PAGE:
The impact of the crash had injured Keith’s brain, leaving him unable to do things he’d previously taken for granted. He was no longer able to lift heavy milk crates and his confidence behind the wheel had been lost completely, so he was forced to give up his work.
“The thing I found most upsetting was that I felt hopeless around the house. I got tired so easily and I just felt frustrated all the time. But as a silent disability, it’s hard for people to understand this”.
A few years after his accident, Keith visited the Stourport Wellbeing Centre.
“I was expecting to see a gloomy care home, but instead I met a group of people in a similar situation to me who were going out on walks, playing sports and generally being active. I found it really encouraging and uplifting”.
As Keith spent time at headway and began to take on part-time work at a social club, he felt his confidence creeping back. Eventually, he began to attend headway as a volunteer instead and even joined as a Trustee for a while.
“I was able to offer the perspective of an ex-service user and wanted to give something back to the charity. I think most of the clients would do the same if they could”.
David and his family have been through a difficult ordeal to say the least. When in 2009 an aneurysm in his brain burst causing it to haemorrhage, it was touch and go whether he’d pull through.
“I was just watching TV at home and heard a ‘pop’ sound in my head. I knew straight away that something was very wrong.”
David was rushed to the QE hospital in Birmingham, where he suffered another stroke leaving him clinically dead for some minutes. Once resuscitated he was put into an induced coma for three months, in a stable but critical state.
After a painful wait, David was brought to consciousness again. The resultant brain injury meant that he couldn’t remember his family or friends, and was paralysed down the left-hand side of his body. He began a long and arduous journey of recovery, with countless physio and rehabilitation sessions at home. In 2010, David was referred to Headway and joined the Worcester Wellbeing Centre.
“Headway has helped me so much, it’s been a real life-line for me. It’s great for me to mix with other people in a similar situation, and the staff are very understanding and patient. I’ve made some friends for life”.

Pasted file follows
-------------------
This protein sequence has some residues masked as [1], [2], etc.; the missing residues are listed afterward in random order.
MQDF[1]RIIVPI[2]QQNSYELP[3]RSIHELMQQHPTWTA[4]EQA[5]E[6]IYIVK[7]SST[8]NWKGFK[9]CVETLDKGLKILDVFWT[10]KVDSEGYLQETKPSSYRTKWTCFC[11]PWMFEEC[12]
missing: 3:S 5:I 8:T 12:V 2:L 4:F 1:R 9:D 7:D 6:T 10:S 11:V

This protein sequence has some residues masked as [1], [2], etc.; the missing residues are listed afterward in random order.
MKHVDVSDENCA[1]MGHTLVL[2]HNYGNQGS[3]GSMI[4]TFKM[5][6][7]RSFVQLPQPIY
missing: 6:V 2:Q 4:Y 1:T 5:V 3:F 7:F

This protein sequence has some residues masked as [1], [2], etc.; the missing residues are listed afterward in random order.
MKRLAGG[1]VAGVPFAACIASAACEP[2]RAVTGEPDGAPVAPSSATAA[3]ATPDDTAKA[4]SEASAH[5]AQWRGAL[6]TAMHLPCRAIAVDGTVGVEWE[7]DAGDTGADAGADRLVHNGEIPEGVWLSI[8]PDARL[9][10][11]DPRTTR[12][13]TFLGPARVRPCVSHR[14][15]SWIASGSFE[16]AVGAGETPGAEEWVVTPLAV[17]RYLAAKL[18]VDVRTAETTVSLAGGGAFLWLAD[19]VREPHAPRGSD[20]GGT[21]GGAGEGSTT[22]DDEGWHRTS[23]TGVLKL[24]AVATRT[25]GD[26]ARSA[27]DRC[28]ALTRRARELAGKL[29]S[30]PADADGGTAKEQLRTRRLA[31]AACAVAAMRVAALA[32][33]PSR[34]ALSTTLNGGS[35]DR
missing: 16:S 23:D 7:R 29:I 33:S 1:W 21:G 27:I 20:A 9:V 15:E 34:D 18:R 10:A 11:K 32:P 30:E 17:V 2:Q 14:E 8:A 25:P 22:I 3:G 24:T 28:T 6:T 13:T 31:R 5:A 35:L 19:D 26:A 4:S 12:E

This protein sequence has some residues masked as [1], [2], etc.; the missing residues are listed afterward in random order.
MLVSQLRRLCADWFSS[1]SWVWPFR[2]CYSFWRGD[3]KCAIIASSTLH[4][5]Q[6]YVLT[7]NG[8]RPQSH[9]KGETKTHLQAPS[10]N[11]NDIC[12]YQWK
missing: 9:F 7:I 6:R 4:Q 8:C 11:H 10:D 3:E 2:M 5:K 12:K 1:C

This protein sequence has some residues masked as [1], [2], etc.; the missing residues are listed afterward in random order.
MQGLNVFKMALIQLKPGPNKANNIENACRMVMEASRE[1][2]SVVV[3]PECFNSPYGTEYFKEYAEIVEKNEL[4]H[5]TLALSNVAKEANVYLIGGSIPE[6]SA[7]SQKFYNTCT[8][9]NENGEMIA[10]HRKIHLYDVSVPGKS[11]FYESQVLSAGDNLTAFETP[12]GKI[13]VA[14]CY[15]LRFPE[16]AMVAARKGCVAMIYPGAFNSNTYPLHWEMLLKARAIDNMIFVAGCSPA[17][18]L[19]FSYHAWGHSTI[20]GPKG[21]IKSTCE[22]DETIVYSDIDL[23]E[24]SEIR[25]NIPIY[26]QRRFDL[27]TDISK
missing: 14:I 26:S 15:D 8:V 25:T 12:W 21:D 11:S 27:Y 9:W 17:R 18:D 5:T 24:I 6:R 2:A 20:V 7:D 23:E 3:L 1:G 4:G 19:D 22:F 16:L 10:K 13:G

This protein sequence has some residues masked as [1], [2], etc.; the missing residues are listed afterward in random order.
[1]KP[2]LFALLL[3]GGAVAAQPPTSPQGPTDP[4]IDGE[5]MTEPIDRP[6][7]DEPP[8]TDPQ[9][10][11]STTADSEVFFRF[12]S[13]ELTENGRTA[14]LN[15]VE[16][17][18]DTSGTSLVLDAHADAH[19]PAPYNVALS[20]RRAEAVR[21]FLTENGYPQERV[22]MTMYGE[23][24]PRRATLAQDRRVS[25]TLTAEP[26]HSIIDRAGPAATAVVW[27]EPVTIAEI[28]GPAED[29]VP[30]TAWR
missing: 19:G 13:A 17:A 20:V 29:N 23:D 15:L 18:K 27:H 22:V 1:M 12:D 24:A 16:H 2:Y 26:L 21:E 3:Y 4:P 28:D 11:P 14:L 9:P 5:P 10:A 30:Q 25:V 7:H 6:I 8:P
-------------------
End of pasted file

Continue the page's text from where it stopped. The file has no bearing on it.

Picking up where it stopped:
Andrew had a brain tumour as a child. He was operated on and the tumour was removed, but it left him with a brain injury that shaped his future irreversibly.
Since this ordeal in his early years, he has struggled with learning difficulties, short-term memory loss and a lack of concentration. The effects of this brain injury might dampen the spirit of your average person, but Andrew is far too busy for that!
In addition to attending Karate lessons and doing occasional voluntary shifts in charity shops, Andrew attends our Bromsgrove Headway Wellbeing Centre once a week. He loves to play games and puzzles, creating objects in our arts and crafts groups, taking part in the communication sessions and loves to go on day-trips.
“I love coming to headway because I like to keep busy. I like to make friends and be helpful, and the day trips are absolutely brilliant!”
Andrew can be an anxious person, but his confidence has grown significantly since joining Headway in 2011. So much so that he’s now working with other people in the community to support them with their own special needs!
Val had a busy and independent life, filled with dancing, hiking and socialising with friends. But when a freak accident occurred in 2012, her world was turned upside-down. While out shopping, a huge heavy steel panel fell on Val from a construction site, causing her brain to haemorrhage resulting in a traumatic brain injury (TBI). The severe effects of her injury (migraines, dizziness, fatigue) left Val unable to work and struggling to come to terms with what had happened.
Val turned to Headway Worcestershire for help; she was signposted to the appropriate counselling service and was encouraged to attend a support group for help and guidance. “Headway helped me to accept my disability and get to know this ‘new’ me. They enabled me to find a feeling of purpose again, I will be forever grateful and appreciative for that”. Now Val’s life is back on track. She still suffers from the effects of her injury, but has regained her confidence, independence and lust for life! She volunteers at Headway Worcestershire and has even completed a self-help training course to offer 1-2-1 sessions to share her experience with other survivors, showing them there is light at the end of the tunnel.
Registered Charity Number 702490
Company Registration Number 02443464 (England and Wales)
Affiliated to Headway – the brain injury association Registered Charity Number 1025852
Headway Worcestershire The Mill, Gregory’s Mill Street Worcester WR3 8BA